Guess the Races of Three Boys from Champaign

By D. H. Tracy
                                  1

The nineish summer-skinny imp-boy veers
the bicycle he has no notion yet of trusting
off the sidewalk, where the squashed mulberries
form many contusions. Riding as though and as though
on an animal (maybe his bike
should have gazelle eyes) he is hatching plans
somehow angelically pristine of doubt
between them and fruition. He dumps
the bike on this side of the jungle gyms,
while cottonwood foam blows up from the branch,
and wind imparts the grass two sibling greens,
and parents show their callow half-formed centers
cajoling children. He is alone, and sets
himself to picking clover; whole minutes pass
when all he does is increase one bouquet
of grass-high nondescript white clover blossoms.
There must be a million in the field
not in his hand. He lays the fistful down
and takes a roofing nail out of his pocket,
and with it and his eldritch patience awls
through-holes in his foam-grips. He twists the stems
into a stalk he tapers, pinches off,
and jams into the handlebars, only
to watch the blossoms fall apart and over.

He tries and fails again, incredulous
now the ornament he planned as though
designing a contraption, some trebuchet
or hovercraft half-specified and magic,
will not work on mere enthusiasm.
His tantrum comes on suddenly, a spastic
little stomping dance across the grass,
and ends without his having made a sound.
He is off the way he came. They are
not brutal, the feebly dreamt surrounding houses,
crops striving in the dirt, child-rearing habits
lapsed and current, like childhood diseases.
The bric-a-brac on his bedroom floor that damns
him to time. But neither are they tender
of that thing his paltry ruined posy,
the fanning homely crumbs of perfect whim,
is evidence of.

                                  2

The hangdog rookie lifeguard shuffles in
already delegated an action item
involving a stepladder, a spray bottle,
and a biohazard bag. The dim
guttering aura of his authority
tries to fill the locker room, as does
the smell of sock, and calms imperfectly
the preteens disobeying rule eleven
regarding horseplay. The kid attains the utmost,
handicapable shower stall, yanks
the curtain and deploys his ladder, ascending
three rungs of his portable Golgotha
and staring as though straining to make out
St. Paycheck in a stained glass window. The bottle
and empty plastic sack slump at his sides,
props whose ritual has slipped his mind,
or tools of tradesman or physician agape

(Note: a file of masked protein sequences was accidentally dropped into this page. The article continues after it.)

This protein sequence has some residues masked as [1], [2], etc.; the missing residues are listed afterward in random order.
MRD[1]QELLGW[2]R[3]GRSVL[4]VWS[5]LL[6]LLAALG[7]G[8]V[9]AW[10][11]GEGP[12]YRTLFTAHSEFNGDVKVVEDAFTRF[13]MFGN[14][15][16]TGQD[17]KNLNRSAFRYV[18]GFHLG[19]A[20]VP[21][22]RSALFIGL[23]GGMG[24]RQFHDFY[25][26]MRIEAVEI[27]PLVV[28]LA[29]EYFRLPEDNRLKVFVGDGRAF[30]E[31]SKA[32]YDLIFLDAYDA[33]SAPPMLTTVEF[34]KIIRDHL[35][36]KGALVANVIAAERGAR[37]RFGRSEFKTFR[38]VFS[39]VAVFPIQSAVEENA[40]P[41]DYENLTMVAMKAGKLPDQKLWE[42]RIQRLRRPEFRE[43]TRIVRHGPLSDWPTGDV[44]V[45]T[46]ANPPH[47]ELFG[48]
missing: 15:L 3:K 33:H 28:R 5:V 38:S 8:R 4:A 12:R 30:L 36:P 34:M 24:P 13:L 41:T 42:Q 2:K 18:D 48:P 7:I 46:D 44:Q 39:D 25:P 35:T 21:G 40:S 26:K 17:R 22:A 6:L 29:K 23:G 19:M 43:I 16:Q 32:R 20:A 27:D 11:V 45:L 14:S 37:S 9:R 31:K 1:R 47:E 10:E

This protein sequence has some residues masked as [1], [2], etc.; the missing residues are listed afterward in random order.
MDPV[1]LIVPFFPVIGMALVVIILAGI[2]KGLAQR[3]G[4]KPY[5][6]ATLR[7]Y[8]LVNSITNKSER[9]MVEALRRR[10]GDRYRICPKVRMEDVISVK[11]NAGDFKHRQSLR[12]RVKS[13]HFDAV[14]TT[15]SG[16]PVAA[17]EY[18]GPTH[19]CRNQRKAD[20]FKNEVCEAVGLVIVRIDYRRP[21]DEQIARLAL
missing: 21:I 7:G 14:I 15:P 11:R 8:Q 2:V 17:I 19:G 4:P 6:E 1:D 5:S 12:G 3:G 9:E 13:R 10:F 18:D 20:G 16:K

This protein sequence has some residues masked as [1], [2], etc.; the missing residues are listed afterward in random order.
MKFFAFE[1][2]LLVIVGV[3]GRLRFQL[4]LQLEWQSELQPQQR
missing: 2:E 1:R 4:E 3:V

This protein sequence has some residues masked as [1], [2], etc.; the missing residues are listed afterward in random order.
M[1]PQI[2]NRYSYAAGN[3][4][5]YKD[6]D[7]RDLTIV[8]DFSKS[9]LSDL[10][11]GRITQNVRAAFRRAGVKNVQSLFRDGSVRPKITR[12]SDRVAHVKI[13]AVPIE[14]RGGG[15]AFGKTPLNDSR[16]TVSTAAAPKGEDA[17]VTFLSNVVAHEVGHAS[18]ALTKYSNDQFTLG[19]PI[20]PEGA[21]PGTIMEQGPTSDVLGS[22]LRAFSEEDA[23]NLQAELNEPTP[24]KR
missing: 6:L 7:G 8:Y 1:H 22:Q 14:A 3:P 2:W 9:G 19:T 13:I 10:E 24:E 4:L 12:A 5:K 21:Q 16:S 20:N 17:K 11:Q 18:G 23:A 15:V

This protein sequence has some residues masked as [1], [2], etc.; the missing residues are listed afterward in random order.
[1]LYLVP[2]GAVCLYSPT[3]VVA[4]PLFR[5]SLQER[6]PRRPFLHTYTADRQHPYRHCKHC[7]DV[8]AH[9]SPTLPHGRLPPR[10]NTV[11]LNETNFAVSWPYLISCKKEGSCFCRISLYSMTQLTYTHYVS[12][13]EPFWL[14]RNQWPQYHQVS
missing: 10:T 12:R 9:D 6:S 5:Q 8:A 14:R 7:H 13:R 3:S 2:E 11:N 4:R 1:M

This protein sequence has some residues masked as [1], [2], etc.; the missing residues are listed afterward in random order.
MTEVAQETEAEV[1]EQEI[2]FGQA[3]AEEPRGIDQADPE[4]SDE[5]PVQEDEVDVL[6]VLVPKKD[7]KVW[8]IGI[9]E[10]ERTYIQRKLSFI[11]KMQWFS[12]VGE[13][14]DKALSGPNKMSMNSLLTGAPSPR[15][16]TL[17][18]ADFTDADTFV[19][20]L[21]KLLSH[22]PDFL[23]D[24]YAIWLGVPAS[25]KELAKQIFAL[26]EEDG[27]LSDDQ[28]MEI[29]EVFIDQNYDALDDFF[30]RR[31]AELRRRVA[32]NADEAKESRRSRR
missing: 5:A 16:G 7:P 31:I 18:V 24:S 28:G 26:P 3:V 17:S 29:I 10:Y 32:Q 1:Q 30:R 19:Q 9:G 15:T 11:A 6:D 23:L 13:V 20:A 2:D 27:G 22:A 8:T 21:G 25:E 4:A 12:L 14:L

at a humdinger, for damned if not nine feet
up the cinder blocks, improbably
massive, glistening, and cantilevered,
there does not jut a load of crap. He says,
almost quietly, already showing
awareness of those situations where
resort to melodrama will not help,
but still somehow reluctant to let go
of being someone singled out by fate,

“You have got to be motherfucking kidding me.”
No poo-flinger or projectile buttor
titters from the bench. The sun, supremely
supercilious in the skylights, mums;
the ceiling fans the shit perhaps was aimed at
spin an rpm too fast for one to follow.
The dented cubby rows and columns retain
the continence of safe-deposit boxes.
If he does not punch out and not come back,
the lifeguard shall be our savior in ways
we scarcely dreamt or paid him for, thinking
all he had to do was watch our children.
As for the mystery of whether one
is being kidded, it is his to bear.
No ceo of pooldom makes that much.

                                  3

The corner drugstore lends the cause a spigot;
the cause runs hoses to the parking lot,
and proto-nubile junior-high girls lure
out of the intersection, by sign and banner,
ten perverts an hour. Shucked garden-snail
of an errand-runner, five dollars gets you
a sort of car wash, and gets the wrestling team
closer to their travel fund objective.
Small talk with the game and patient coach
will pleasantly derail you, as the squad
swarms with half-grasped purpose in your service.
One is dutiful and has a bucket.
One is cheery with a rag. The rowdy
buck for the nozzle, the second-rowdiest
fleeing when one prevails: rinser-off
of quarter panels and future quarterbacks,
broad-shouldered as though tapped for it, as though
for violin or chess. Can he see,
from where he is, the rainbow that he issues,

the laughter-stippled day convened for him
and his? Days to come he is hawking
two-dollar Jujubes out of a knapsack
in the alley by the multiplex;
there fall to him the odd, ambivalent
vagina-samplings behind the Sonic Burger,
and on his cast the day he tries to ollie
the planters at the bank, a turquoise heart
to dot the i in Brandi. We are going
to be all right; good supervisors abound;
our grab-ass shall be moderated, and those
who tsk are bound to say I knew you when.
We need be lots of things, but never lonely.

Source: Poetry (May 2010).

MORE FROM THIS ISSUE

This poem originally appeared in the May 2010 issue of Poetry magazine

May 2010

Biography

D.H. Tracy's poetry and criticism appear widely. He lives in Illinois.

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Poem Categorization

SUBJECT Living, Youth, Coming of Age, Social Commentaries, Race & Ethnicity

Poetic Terms Free Verse

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